The Toxic 6
Formaldehyde is most commonly known as a preservative (anyone else getting flashbacks to high school biology class?). In manufacturing, formaldehyde is used to prevent wrinkles and shrinkage during washing, but it’s also the most frequently reported allergen. It’s a known skin irritant and carcinogen, and with high levels of exposure, it can be hazardous to your health.
Flame retardants (aka “SCCPs” or Short-Chaim Chlorinated Paraffins) are used to reduce flammability and inhibit the spread of fire. In manufacturing, flame retardants are used to protect the wearer from catching fire, but they’re also carcinogenic and tend to accumulate in fat tissue (like breasts). They’re included in the EU’s list of Substances of Very High Concern, and since 2004, their use has been restricted in certain applications.
Glyphosate is a herbicide used to kill weeds and it’s often found in cotton (FYI, cotton fibers make up about 60% of all women’s clothing). In 2019, researchers from the University of Washington evaluated existing studies into the chemical and concluded that glyphosate significantly increases the risk of non-Hodgkin lymphoma (NHL), a cancer of the immune system. Glyphosate has also been linked to reproductive issues and autism.
Most of us have used bleach at some point or another to whiten or remove stains from our clothes. On the bottle, you’ll notice warning labels like “skin and eye irritant” and “only use in ventilated areas,” because it has been linked to asthma, respiratory problems, and burns. In manufacturing, bleach is commonly used in natural fiber processing, like cotton and denim, and when exposed to skin, can cause irritation and rashes.
No, we’re not talking about Metallica. Heavy metals like lead, chromium, cadmium, and antimony are used in manufacturing for a variety of purposes, from dyeing leather to making synthetic textiles. Aside from causing environmental damage, heavy metals can also be highly toxic and have been linked to reproductive issues. They’ve also been shown to cause damage to blood cells, and may be harmful to your kidneys and liver.
If lead-based paint has been banned, why is it still allowed in your clothing? Lead is used in a variety of consumer products, including fabrics used to make clothing, bedding and other products that come into direct contact with your first layer of skin. Pay attention to labels because this metal can be listed under a variety of names. To find the list of banned chemicals visit Toxic Substance Control Act of 1976.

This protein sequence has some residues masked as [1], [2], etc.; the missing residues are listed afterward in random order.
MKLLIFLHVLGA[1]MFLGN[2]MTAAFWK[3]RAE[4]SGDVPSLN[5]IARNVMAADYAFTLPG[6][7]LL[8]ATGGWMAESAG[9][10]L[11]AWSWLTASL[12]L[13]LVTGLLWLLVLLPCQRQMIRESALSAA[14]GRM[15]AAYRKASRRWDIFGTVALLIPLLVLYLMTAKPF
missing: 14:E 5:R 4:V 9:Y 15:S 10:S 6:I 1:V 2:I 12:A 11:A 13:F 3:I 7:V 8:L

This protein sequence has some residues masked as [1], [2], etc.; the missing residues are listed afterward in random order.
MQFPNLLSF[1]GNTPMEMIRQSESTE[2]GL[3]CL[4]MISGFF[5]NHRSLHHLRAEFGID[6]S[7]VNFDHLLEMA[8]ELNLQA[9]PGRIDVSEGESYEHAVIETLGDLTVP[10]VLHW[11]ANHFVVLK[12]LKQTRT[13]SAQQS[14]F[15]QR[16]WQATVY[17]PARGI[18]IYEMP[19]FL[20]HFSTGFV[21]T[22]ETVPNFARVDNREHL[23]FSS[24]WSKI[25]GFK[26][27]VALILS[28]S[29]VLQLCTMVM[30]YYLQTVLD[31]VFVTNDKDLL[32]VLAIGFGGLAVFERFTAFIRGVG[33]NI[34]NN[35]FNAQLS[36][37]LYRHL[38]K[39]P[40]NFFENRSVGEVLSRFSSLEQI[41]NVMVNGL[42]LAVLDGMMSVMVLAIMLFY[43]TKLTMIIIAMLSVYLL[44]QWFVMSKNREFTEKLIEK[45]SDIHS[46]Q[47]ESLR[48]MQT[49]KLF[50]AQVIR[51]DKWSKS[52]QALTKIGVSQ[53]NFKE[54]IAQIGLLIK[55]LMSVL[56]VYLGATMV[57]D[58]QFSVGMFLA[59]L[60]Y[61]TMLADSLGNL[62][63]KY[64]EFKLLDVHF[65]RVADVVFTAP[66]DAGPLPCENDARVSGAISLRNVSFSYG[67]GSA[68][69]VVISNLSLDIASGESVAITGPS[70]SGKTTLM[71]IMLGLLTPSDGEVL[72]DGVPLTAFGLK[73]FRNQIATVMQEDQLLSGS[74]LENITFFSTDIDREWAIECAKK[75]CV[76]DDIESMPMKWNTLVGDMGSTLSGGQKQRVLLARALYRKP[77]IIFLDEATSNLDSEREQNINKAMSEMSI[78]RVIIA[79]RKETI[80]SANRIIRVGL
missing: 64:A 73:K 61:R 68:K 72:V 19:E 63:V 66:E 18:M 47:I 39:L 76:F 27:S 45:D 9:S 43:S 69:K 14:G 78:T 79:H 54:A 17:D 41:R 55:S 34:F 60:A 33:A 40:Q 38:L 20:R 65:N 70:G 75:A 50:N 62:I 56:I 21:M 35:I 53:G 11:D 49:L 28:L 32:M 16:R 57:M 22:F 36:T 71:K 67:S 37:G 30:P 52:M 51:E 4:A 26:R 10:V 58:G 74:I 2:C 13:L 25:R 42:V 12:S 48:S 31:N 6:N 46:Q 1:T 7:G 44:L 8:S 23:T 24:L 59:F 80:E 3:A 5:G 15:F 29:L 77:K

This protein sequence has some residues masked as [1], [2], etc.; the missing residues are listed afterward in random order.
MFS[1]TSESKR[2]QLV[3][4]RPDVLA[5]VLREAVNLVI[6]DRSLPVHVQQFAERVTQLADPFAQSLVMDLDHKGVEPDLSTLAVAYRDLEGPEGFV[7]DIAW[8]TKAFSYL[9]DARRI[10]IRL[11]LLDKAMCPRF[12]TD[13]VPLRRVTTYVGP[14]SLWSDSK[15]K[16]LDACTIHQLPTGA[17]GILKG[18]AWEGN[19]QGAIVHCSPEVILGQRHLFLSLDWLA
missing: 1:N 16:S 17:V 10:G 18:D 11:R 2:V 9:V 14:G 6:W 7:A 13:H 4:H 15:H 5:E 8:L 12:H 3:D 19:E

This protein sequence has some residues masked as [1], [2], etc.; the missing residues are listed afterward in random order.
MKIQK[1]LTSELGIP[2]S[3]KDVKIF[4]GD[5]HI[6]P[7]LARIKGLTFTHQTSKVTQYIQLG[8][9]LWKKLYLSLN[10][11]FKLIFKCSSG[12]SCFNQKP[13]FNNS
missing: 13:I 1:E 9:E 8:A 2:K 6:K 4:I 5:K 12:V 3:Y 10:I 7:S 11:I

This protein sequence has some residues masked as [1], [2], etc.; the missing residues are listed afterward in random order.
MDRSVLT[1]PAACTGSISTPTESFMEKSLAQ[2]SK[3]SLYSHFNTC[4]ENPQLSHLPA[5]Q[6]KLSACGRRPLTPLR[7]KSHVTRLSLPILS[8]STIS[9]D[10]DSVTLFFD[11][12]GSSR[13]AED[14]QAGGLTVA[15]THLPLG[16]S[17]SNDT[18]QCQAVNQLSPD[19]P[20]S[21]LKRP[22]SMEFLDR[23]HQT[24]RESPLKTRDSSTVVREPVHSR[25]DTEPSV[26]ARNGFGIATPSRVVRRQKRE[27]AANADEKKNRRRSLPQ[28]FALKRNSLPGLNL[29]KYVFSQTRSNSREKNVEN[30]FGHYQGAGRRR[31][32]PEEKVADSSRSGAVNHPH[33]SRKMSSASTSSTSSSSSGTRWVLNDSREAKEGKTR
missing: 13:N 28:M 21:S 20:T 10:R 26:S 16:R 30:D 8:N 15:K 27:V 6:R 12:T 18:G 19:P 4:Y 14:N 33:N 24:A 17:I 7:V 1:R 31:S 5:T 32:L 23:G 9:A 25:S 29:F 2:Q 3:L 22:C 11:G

The dirty secrets the intimates industry doesn’t want you to know
There are over 1,000 compounds that have been declared illegal for use in products in Europe, Canada, South Korea, as well as many other countries, but only 40 of these substances have been banned in the US.
Furthermore, there is no law in the US that regulates or requires the listing of materials outside of fabrics involved in the production of our clothing.
Many companies have tried to put a band-aid on this issue, for example using organic cotton, but just because it’s organic cotton doesn’t mean it’s not processed or treated with the same chemicals.
And that’s not even considering the environmental factors of producing intimates. Foam factories who produce many of the intimates industry products are some of the largest polluters on the planet. You can see why we and thousands of women just like you have expressed their frustrations, and demand better from the companies that make what we wear & put on our bodies.
After seven years and 80 prototypes, we blazed a new path forward in the intimates industry by creating a responsible, sustainable company that gave women’s bodies what they deserve; a “clean” bra with wireless support and comfort for all day wear.
We’ll never put anything in our products that aren’t best for a woman's body.
While traditional intimates contain many of the chemicals on our Toxic 6 List, everything Vibrant makes has been certified by OEKO-TEX®, an independent non-profit Swiss agency.
To attain OEKO-TEX Standard 100® certification, all components of a garment must be tested and found to be free from harmful levels of more than 100 substances known to be harmful to human health.